Game-changing solutions to MENA’s water woes

 By Criselda Diala-McBride

One of the most pressing concerns facing countries across the Middle East and North Africa (MENA) region is water scarcity…

Exacerbated by a growing population, rapid urbanization, poor water management, and climate change, the region’s depleting water resources could have a profound impact not only on economic development, but also on food production, social welfare and even national security.
According to the World Resources Institute, 15 of the 36 most water-stressed countries in the world are located in MENA. The region has a lot to lose economically from climate-related water scarcity–at about 6% to 14% of GDP by 2050, the World Bank estimates. What lies ahead is a grim forecast: per-capita water availability will be halved by 2050 as the region’s population expands and the impact of climate change takes hold.
Adding pressure to the water woes is the region’s unpredictable surface freshwater availability – in the form of rainfall – which varies dramatically from year to year and can deviate by as much as 75% from the annual means. Such an occurrence can lead to multi-year droughts and catastrophic flooding that threaten agricultural lands, according to a recent World Bank report.
In turn, this increases the risk of food insecurity in the region, where already more than 60% of the population has little or no access to drinkable water, compared to about 35% for the rest of the world.

Aid from technology

To narrow the gap between water supply and demand, MENA governments have implemented reforms to increase water efficiency, such as promoting vertical farming, reducing water subsidies, recycling wastewater and managing groundwater resources.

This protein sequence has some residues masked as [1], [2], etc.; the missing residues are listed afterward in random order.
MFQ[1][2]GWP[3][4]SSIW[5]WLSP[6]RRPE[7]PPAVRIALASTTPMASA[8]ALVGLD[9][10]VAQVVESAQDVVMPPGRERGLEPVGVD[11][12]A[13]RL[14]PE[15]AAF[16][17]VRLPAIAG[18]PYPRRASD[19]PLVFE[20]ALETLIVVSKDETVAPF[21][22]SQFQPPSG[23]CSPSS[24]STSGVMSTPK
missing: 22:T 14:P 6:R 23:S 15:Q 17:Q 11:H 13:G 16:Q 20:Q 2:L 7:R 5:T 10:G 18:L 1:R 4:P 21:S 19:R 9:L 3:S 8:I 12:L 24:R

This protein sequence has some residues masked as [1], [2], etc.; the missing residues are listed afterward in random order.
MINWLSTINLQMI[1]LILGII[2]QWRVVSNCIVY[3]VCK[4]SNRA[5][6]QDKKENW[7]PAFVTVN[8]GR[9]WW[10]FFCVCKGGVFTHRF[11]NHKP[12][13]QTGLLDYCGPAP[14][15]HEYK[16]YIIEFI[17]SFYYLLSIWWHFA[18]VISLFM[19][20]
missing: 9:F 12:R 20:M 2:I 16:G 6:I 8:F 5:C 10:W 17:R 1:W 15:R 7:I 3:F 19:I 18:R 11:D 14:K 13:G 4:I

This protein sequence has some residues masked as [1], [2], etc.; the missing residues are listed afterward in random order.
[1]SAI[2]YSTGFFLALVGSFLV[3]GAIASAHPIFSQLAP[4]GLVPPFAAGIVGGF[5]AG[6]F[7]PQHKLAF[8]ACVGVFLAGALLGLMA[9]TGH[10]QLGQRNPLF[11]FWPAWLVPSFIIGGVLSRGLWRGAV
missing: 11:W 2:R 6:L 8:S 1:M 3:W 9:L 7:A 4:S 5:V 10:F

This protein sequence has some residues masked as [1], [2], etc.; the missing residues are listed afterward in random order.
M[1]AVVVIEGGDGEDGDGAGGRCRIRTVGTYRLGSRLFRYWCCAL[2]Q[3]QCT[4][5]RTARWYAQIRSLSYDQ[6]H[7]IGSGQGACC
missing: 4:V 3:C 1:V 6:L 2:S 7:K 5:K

As well as government policies, innovative technologies developed by the private sector are also paving the way for MENA’s water shortage solutions. Among these innovations is Veragon’s Air-to-Water technology, which is capable of producing up to 1,000 liters of water per day at a cost of just one US cent per liter.

Veragon Technology: How It Works

Working with non-governmental organizations (NGOs) and private companies, the UK-based company has set its sights on water-scarce regions like the Middle East, where its technology can harness humidity from the air. Collected water vapor is then filtered and sanitized using ozone and UV light, before minerals are added to it and chilled for consumption.
Extracting water from thin air is also the concept behind Source Hydropanel, a technology developed by US-based start-up Zero Mass Water and rolled out in Jordan. Source is an off-grid solar panel that converts sunlight into energy to create condensation. The trapped moisture is collected in a 30-liter reservoir, filtered, mineralized and pumped directly to household taps as pure drinking water.

Zero mass water's Source Hydropanel (